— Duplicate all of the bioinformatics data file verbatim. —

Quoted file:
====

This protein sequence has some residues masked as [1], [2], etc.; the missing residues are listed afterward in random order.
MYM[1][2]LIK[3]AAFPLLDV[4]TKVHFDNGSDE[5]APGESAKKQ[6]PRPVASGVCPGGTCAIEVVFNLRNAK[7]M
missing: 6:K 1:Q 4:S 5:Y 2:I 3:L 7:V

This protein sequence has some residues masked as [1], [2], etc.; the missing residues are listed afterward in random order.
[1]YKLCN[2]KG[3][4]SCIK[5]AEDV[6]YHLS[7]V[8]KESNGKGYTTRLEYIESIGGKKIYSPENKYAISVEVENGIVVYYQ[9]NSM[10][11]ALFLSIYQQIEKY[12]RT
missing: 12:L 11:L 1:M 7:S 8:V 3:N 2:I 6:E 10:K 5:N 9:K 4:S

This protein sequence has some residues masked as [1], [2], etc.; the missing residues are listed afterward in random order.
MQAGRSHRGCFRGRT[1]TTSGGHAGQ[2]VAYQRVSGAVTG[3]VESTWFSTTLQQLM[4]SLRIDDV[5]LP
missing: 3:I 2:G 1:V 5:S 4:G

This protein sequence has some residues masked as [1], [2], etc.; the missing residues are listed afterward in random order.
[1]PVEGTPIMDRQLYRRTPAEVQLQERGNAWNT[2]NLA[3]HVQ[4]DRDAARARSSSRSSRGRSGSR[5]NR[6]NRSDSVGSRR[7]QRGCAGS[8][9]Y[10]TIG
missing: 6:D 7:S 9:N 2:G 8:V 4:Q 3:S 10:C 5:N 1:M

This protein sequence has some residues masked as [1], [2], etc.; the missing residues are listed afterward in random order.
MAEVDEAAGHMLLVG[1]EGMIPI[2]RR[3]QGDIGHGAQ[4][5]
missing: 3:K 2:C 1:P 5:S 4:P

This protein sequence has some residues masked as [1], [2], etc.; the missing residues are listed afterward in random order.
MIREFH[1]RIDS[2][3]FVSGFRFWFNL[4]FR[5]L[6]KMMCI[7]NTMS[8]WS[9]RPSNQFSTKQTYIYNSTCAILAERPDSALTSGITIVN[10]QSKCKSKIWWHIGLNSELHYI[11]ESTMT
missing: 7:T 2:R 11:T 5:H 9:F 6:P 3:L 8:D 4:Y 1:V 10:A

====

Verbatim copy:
This protein sequence has some residues masked as [1], [2], etc.; the missing residues are listed afterward in random order.
MYM[1][2]LIK[3]AAFPLLDV[4]TKVHFDNGSDE[5]APGESAKKQ[6]PRPVASGVCPGGTCAIEVVFNLRNAK[7]M
missing: 6:K 1:Q 4:S 5:Y 2:I 3:L 7:V

This protein sequence has some residues masked as [1], [2], etc.; the missing residues are listed afterward in random order.
[1]YKLCN[2]KG[3][4]SCIK[5]AEDV[6]YHLS[7]V[8]KESNGKGYTTRLEYIESIGGKKIYSPENKYAISVEVENGIVVYYQ[9]NSM[10][11]ALFLSIYQQIEKY[12]RT
missing: 12:L 11:L 1:M 7:S 8:V 3:N 2:I 6:E 10:K 5:N 9:K 4:S

This protein sequence has some residues masked as [1], [2], etc.; the missing residues are listed afterward in random order.
MQAGRSHRGCFRGRT[1]TTSGGHAGQ[2]VAYQRVSGAVTG[3]VESTWFSTTLQQLM[4]SLRIDDV[5]LP
missing: 3:I 2:G 1:V 5:S 4:G

This protein sequence has some residues masked as [1], [2], etc.; the missing residues are listed afterward in random order.
[1]PVEGTPIMDRQLYRRTPAEVQLQERGNAWNT[2]NLA[3]HVQ[4]DRDAARARSSSRSSRGRSGSR[5]NR[6]NRSDSVGSRR[7]QRGCAGS[8][9]Y[10]TIG
missing: 6:D 7:S 9:N 2:G 8:V 4:Q 3:S 10:C 5:N 1:M

This protein sequence has some residues masked as [1], [2], etc.; the missing residues are listed afterward in random order.
MAEVDEAAGHMLLVG[1]EGMIPI[2]RR[3]QGDIGHGAQ[4][5]
missing: 3:K 2:C 1:P 5:S 4:P

This protein sequence has some residues masked as [1], [2], etc.; the missing residues are listed afterward in random order.
MIREFH[1]RIDS[2][3]FVSGFRFWFNL[4]FR[5]L[6]KMMCI[7]NTMS[8]WS[9]RPSNQFSTKQTYIYNSTCAILAERPDSALTSGITIVN[10]QSKCKSKIWWHIGLNSELHYI[11]ESTMT
missing: 7:T 2:R 11:T 5:H 9:F 6:P 3:L 8:D 4:Y 1:V 10:A